13th August 1936 the two Osborne brothers, who had earlier absconded from Britain with the fishing vessel GIRL PAT, were placed in custody by the master of Inanda and transferred to the authorities in London.
21st June 1940 she sailed on the final voyage of Harrison passenger service to West Indies.
27th Aug 1940. On return requisitioned by Admiralty as an Ocean Boarding Vessel. In September she was struck by bombs from German aircraft whilst fitting out in Royal Albert Dock, London.
She was refloated and taken over by UK government and rebuilt as a cargo vessel.
11th Feb 1942 registered under the ownership of the Ministry of War Transport and renamed EMPIRE EXPLORER.
8yh July 1942 torpedoed by German submarine U575 on passage from Demerara to Barbados. Hit by a second torpedo and then the Uboat shelled her until she sank.
Only 3 of the 71 crew were reported missing.
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Re: Inanda (T&J Harrison)

Postby D. v. Nieuwenhuijzen » Fri Feb 28, 2014 8:46 pm

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Built in 1925 by Swan, Hunter & Wigham Richardson Ltd., Newcastle upon Tyne for Charente Steamship Co Ltd. (operated by T & J Harrison Ltd.)
Cargo/passenger ship, Gt:5985, Nt:3746, Dw:6900, L:124,05m. (407’) B:15,90m. (52’2”) D:8,66m. (28’5”) draught:7,80m. (25’7¼”) Wallsend Slipway Co. Ltd. quadruple expansion steam engine:606 nhp. 13 kn. passengers:100, crew:130.

Inanda was launched on 24 February 1925 and was completed in May. She was built for the Charente Steamship Co Ltd and placed under the management of T & J Harrison Ltd. Her port of registry was Liverpool. She was allocated the United Kingdom Official Number 137410 and Code Letters KSNF. On 3 February 1932, Inanda was on a voyage from London to the West Indies when she suffered a broken propellor. She put into Swansea, Glamorgan for repairs.Following the changes to Code Letters in 1934, Inanda was allocated GLMB.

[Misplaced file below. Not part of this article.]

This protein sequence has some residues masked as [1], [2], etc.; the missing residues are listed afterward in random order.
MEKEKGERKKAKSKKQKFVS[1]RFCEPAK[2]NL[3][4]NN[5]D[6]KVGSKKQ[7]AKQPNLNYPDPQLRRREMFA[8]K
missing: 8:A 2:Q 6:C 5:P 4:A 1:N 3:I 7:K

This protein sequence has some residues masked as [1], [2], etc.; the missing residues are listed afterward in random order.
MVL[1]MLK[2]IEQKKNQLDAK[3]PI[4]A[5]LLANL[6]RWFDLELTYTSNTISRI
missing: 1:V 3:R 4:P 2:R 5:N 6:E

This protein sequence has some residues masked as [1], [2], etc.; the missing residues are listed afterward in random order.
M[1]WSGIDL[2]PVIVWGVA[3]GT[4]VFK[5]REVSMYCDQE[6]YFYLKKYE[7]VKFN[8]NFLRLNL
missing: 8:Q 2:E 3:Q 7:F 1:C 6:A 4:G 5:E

Inanda was a member of Covnoy OA 7, which departed from Southend, Essex on 19 September 1939 and dispersed at sea on 22 September. She was bound for Antigua, where she arrived on 3 October. She departed that day and sailed to Saint Kitts, arriving later that day. On 4 October, Inanda sailed for Grenada arriving on 6 October and departing that day for Trinidad, where she arrived the next day. On 9 October, she sailed for Demarara, British Guiana, arriving the next day and departing on 14 October for Trinidad, where she arrived on 15 October. Departing on 20 October, Saint Vincent and Grenada were visited before Inanda arrived at Saint Lucia, from where she sailed on 25 October for Halifax, Nova Scotia, Canada. She arrived on 2 November, sailing on 8 November as a member of Convoy HXF 8, which arrived at Dover, Kent, United Kingdom on 21 November. Inanda was carrying general cargo, rum and sugar. She then sailed to Southend to join Convoy FN 46, which departed on 1 December and arrived at Methil, Fife the next day. She left the convoy at Middlesbrough, Yorkshire on 2 December.